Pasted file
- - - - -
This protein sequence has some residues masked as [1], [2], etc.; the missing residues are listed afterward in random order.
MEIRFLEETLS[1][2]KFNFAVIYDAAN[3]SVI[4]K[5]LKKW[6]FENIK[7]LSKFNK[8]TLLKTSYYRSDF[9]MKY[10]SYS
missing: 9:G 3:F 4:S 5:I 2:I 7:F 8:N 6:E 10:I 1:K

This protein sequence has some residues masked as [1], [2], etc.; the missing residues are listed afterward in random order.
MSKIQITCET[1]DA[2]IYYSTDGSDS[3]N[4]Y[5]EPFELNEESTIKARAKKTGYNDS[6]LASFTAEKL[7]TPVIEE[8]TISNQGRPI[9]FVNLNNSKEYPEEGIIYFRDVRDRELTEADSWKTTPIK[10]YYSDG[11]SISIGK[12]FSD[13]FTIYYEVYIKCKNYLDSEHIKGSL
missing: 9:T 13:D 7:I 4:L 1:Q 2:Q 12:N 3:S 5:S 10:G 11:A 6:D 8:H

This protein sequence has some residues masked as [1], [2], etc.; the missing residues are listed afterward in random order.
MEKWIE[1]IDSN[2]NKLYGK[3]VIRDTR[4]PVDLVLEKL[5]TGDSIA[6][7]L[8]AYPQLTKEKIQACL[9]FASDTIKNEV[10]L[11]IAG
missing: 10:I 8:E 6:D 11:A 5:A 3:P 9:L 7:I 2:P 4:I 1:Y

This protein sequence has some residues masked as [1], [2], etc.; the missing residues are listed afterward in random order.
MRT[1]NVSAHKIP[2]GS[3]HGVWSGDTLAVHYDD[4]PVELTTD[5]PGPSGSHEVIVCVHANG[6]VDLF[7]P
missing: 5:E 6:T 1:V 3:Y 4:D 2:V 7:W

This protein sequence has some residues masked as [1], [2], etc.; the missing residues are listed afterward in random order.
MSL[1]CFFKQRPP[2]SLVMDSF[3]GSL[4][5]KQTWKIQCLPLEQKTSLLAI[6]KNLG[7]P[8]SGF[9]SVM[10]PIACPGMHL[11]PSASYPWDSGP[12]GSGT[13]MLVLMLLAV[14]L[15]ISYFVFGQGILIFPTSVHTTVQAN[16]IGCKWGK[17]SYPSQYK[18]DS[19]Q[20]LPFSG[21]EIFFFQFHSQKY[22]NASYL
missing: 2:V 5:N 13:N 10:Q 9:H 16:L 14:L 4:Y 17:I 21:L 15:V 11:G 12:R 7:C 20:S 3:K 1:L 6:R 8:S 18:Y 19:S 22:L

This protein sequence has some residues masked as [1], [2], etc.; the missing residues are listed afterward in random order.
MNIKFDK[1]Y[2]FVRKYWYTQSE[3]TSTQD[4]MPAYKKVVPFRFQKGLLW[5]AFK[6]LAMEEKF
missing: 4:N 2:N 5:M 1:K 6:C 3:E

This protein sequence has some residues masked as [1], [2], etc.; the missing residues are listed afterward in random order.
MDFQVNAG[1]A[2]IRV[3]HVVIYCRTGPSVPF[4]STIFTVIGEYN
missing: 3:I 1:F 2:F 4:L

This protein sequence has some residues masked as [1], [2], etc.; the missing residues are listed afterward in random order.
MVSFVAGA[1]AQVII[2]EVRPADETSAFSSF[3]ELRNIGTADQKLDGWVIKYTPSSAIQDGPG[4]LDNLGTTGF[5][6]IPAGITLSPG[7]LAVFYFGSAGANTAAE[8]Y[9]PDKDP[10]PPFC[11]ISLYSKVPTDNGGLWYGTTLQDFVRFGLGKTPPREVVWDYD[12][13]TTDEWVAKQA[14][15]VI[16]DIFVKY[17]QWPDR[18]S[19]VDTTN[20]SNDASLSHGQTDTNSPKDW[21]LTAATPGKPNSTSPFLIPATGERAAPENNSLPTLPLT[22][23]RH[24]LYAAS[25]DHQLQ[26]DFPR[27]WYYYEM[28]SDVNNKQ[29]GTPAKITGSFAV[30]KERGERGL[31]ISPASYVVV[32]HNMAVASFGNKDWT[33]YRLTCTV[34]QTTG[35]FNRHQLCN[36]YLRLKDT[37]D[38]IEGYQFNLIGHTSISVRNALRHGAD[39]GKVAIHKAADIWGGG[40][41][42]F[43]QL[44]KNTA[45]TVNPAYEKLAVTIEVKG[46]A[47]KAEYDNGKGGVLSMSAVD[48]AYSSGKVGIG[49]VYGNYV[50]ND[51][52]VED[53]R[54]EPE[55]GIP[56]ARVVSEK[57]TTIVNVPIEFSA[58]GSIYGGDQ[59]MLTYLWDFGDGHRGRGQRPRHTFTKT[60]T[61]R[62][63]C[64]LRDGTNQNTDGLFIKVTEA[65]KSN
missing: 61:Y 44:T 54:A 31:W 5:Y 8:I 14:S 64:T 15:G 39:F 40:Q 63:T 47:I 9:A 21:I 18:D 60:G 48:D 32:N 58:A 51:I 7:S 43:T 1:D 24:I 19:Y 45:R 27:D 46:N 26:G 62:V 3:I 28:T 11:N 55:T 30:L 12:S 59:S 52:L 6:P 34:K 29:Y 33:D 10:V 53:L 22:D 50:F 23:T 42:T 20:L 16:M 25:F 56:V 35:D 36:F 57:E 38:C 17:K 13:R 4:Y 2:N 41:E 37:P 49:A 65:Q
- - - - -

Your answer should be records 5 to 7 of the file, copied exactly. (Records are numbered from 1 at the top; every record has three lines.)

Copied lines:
This protein sequence has some residues masked as [1], [2], etc.; the missing residues are listed afterward in random order.
MSL[1]CFFKQRPP[2]SLVMDSF[3]GSL[4][5]KQTWKIQCLPLEQKTSLLAI[6]KNLG[7]P[8]SGF[9]SVM[10]PIACPGMHL[11]PSASYPWDSGP[12]GSGT[13]MLVLMLLAV[14]L[15]ISYFVFGQGILIFPTSVHTTVQAN[16]IGCKWGK[17]SYPSQYK[18]DS[19]Q[20]LPFSG[21]EIFFFQFHSQKY[22]NASYL
missing: 2:V 5:N 13:N 10:Q 9:H 16:L 14:L 4:Y 17:I 21:L 15:V 11:G 12:R 7:C 20:S 3:K 1:L 6:R 8:S 18:Y 19:S 22:L

This protein sequence has some residues masked as [1], [2], etc.; the missing residues are listed afterward in random order.
MNIKFDK[1]Y[2]FVRKYWYTQSE[3]TSTQD[4]MPAYKKVVPFRFQKGLLW[5]AFK[6]LAMEEKF
missing: 4:N 2:N 5:M 1:K 6:C 3:E

This protein sequence has some residues masked as [1], [2], etc.; the missing residues are listed afterward in random order.
MDFQVNAG[1]A[2]IRV[3]HVVIYCRTGPSVPF[4]STIFTVIGEYN
missing: 3:I 1:F 2:F 4:L